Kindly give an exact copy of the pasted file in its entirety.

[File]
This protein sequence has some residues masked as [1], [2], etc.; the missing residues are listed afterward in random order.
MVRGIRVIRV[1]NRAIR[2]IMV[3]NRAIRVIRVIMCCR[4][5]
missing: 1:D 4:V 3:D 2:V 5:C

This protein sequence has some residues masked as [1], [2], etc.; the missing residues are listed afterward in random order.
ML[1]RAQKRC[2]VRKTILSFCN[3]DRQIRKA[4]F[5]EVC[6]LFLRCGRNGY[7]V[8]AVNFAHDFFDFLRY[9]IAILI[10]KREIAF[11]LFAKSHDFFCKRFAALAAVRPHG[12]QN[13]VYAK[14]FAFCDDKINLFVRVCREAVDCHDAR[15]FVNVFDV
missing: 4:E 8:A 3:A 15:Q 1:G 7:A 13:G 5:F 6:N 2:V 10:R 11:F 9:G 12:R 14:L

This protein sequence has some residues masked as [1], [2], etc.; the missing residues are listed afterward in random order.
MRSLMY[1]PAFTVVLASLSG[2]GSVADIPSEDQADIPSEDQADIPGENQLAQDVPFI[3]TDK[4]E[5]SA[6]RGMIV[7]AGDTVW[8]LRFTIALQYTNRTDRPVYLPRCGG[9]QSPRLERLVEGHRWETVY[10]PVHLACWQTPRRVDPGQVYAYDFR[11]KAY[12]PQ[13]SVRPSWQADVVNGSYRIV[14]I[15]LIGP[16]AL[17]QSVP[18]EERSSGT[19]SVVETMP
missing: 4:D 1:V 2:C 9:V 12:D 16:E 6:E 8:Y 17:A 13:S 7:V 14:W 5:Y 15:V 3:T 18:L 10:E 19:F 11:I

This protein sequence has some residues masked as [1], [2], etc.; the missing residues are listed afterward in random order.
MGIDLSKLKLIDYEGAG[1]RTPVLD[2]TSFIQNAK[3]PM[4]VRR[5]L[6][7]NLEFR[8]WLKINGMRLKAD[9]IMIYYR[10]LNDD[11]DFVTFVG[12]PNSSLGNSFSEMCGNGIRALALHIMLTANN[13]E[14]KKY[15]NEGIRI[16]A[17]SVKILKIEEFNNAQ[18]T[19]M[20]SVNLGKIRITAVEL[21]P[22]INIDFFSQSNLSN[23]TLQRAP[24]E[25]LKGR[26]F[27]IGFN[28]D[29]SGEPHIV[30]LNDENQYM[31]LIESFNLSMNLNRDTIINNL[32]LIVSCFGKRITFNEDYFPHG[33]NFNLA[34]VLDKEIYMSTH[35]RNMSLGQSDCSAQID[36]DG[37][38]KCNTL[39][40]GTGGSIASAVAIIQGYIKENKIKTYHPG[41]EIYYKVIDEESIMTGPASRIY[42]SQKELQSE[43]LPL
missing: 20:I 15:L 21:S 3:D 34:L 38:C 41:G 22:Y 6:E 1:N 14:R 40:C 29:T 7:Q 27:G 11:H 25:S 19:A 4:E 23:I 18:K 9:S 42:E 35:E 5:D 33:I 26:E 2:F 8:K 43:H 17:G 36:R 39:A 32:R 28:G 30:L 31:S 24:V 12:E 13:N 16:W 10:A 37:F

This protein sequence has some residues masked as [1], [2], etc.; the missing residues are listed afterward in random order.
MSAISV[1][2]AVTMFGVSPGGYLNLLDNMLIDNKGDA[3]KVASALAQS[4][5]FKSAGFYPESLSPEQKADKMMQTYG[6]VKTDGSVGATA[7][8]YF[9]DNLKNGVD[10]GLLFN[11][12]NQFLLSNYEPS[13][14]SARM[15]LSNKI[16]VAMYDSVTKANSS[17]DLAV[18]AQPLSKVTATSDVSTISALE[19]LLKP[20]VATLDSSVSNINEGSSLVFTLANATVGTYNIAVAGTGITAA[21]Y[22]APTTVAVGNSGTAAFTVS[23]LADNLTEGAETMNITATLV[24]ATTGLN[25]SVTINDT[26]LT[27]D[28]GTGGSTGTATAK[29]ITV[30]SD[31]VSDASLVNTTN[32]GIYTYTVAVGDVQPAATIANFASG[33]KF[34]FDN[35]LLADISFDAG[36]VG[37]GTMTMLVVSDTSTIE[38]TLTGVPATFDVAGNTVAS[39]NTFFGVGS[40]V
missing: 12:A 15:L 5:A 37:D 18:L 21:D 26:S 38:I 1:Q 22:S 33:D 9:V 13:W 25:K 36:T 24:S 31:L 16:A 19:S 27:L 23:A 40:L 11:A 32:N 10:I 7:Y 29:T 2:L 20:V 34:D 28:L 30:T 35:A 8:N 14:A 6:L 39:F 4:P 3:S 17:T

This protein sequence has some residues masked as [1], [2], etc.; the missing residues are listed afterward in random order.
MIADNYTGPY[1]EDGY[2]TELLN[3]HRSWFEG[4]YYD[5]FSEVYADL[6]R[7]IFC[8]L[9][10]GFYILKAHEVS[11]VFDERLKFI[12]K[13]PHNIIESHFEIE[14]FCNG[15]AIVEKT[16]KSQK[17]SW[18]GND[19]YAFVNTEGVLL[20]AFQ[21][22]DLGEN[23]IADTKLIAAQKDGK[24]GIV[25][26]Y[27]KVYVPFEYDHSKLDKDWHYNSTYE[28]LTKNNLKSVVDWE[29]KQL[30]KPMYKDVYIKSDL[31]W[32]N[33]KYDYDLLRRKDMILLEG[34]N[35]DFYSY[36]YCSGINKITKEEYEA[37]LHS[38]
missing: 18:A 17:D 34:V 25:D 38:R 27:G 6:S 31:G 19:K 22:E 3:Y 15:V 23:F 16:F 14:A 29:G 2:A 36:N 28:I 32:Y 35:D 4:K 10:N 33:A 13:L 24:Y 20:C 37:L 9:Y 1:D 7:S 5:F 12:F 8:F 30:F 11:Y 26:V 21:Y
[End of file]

This protein sequence has some residues masked as [1], [2], etc.; the missing residues are listed afterward in random order.
MVRGIRVIRV[1]NRAIR[2]IMV[3]NRAIRVIRVIMCCR[4][5]
missing: 1:D 4:V 3:D 2:V 5:C

This protein sequence has some residues masked as [1], [2], etc.; the missing residues are listed afterward in random order.
ML[1]RAQKRC[2]VRKTILSFCN[3]DRQIRKA[4]F[5]EVC[6]LFLRCGRNGY[7]V[8]AVNFAHDFFDFLRY[9]IAILI[10]KREIAF[11]LFAKSHDFFCKRFAALAAVRPHG[12]QN[13]VYAK[14]FAFCDDKINLFVRVCREAVDCHDAR[15]FVNVFDV
missing: 4:E 8:A 3:A 15:Q 1:G 7:A 13:G 5:F 6:N 2:V 10:R 11:F 9:G 12:R 14:L

This protein sequence has some residues masked as [1], [2], etc.; the missing residues are listed afterward in random order.
MRSLMY[1]PAFTVVLASLSG[2]GSVADIPSEDQADIPSEDQADIPGENQLAQDVPFI[3]TDK[4]E[5]SA[6]RGMIV[7]AGDTVW[8]LRFTIALQYTNRTDRPVYLPRCGG[9]QSPRLERLVEGHRWETVY[10]PVHLACWQTPRRVDPGQVYAYDFR[11]KAY[12]PQ[13]SVRPSWQADVVNGSYRIV[14]I[15]LIGP[16]AL[17]QSVP[18]EERSSGT[19]SVVETMP
missing: 4:D 1:V 2:C 9:V 12:D 16:E 6:E 8:Y 17:A 13:S 7:V 14:W 5:Y 15:V 3:T 18:L 10:E 19:F 11:I

This protein sequence has some residues masked as [1], [2], etc.; the missing residues are listed afterward in random order.
MGIDLSKLKLIDYEGAG[1]RTPVLD[2]TSFIQNAK[3]PM[4]VRR[5]L[6][7]NLEFR[8]WLKINGMRLKAD[9]IMIYYR[10]LNDD[11]DFVTFVG[12]PNSSLGNSFSEMCGNGIRALALHIMLTANN[13]E[14]KKY[15]NEGIRI[16]A[17]SVKILKIEEFNNAQ[18]T[19]M[20]SVNLGKIRITAVEL[21]P[22]INIDFFSQSNLSN[23]TLQRAP[24]E[25]LKGR[26]F[27]IGFN[28]D[29]SGEPHIV[30]LNDENQYM[31]LIESFNLSMNLNRDTIINNL[32]LIVSCFGKRITFNEDYFPHG[33]NFNLA[34]VLDKEIYMSTH[35]RNMSLGQSDCSAQID[36]DG[37][38]KCNTL[39][40]GTGGSIASAVAIIQGYIKENKIKTYHPG[41]EIYYKVIDEESIMTGPASRIY[42]SQKELQSE[43]LPL
missing: 20:I 15:L 21:S 3:D 34:L 38:C 41:G 22:Y 6:E 1:N 14:R 40:C 29:T 7:Q 27:G 11:H 25:S 19:A 4:E 23:I 18:K 9:S 42:E 35:E 5:D 33:I 26:E 2:F 8:K 43:H 17:G 36:R 39:A 32:R 28:G 30:L 31:S 24:V 12:E 13:N 16:W 10:A 37:F

This protein sequence has some residues masked as [1], [2], etc.; the missing residues are listed afterward in random order.
MSAISV[1][2]AVTMFGVSPGGYLNLLDNMLIDNKGDA[3]KVASALAQS[4][5]FKSAGFYPESLSPEQKADKMMQTYG[6]VKTDGSVGATA[7][8]YF[9]DNLKNGVD[10]GLLFN[11][12]NQFLLSNYEPS[13][14]SARM[15]LSNKI[16]VAMYDSVTKANSS[17]DLAV[18]AQPLSKVTATSDVSTISALE[19]LLKP[20]VATLDSSVSNINEGSSLVFTLANATVGTYNIAVAGTGITAA[21]Y[22]APTTVAVGNSGTAAFTVS[23]LADNLTEGAETMNITATLV[24]ATTGLN[25]SVTINDT[26]LT[27]D[28]GTGGSTGTATAK[29]ITV[30]SD[31]VSDASLVNTTN[32]GIYTYTVAVGDVQPAATIANFASG[33]KF[34]FDN[35]LLADISFDAG[36]VG[37]GTMTMLVVSDTSTIE[38]TLTGVPATFDVAGNTVAS[39]NTFFGVGS[40]V
missing: 12:A 15:L 5:A 37:D 18:L 21:D 26:S 38:I 1:Q 22:S 33:D 9:V 13:W 25:K 36:T 24:S 31:L 16:A 19:S 27:L 23:A 40:L 11:A 32:N 10:I 7:Y 29:T 2:L 20:V 34:D 28:L 30:T 35:A 8:N 14:A 6:L 39:F 4:P 3:S 17:T

This protein sequence has some residues masked as [1], [2], etc.; the missing residues are listed afterward in random order.
MIADNYTGPY[1]EDGY[2]TELLN[3]HRSWFEG[4]YYD[5]FSEVYADL[6]R[7]IFC[8]L[9][10]GFYILKAHEVS[11]VFDERLKFI[12]K[13]PHNIIESHFEIE[14]FCNG[15]AIVEKT[16]KSQK[17]SW[18]GND[19]YAFVNTEGVLL[20]AFQ[21][22]DLGEN[23]IADTKLIAAQKDGK[24]GIV[25][26]Y[27]KVYVPFEYDHSKLDKDWHYNSTYE[28]LTKNNLKSVVDWE[29]KQL[30]KPMYKDVYIKSDL[31]W[32]N[33]KYDYDLLRRKDMILLEG[34]N[35]DFYSY[36]YCSGINKITKEEYEA[37]LHS[38]
missing: 18:A 17:D 34:V 25:D 38:R 27:G 6:S 31:G 19:K 22:E 3:Y 15:V 23:F 16:F 14:A 29:G 2:A 36:N 28:I 32:Y 35:D 4:K 10:N 33:A 13:L 24:Y 20:C 37:L 9:Y 1:D 7:S 5:F 12:F 8:F 30:F 11:Y 26:V 21:Y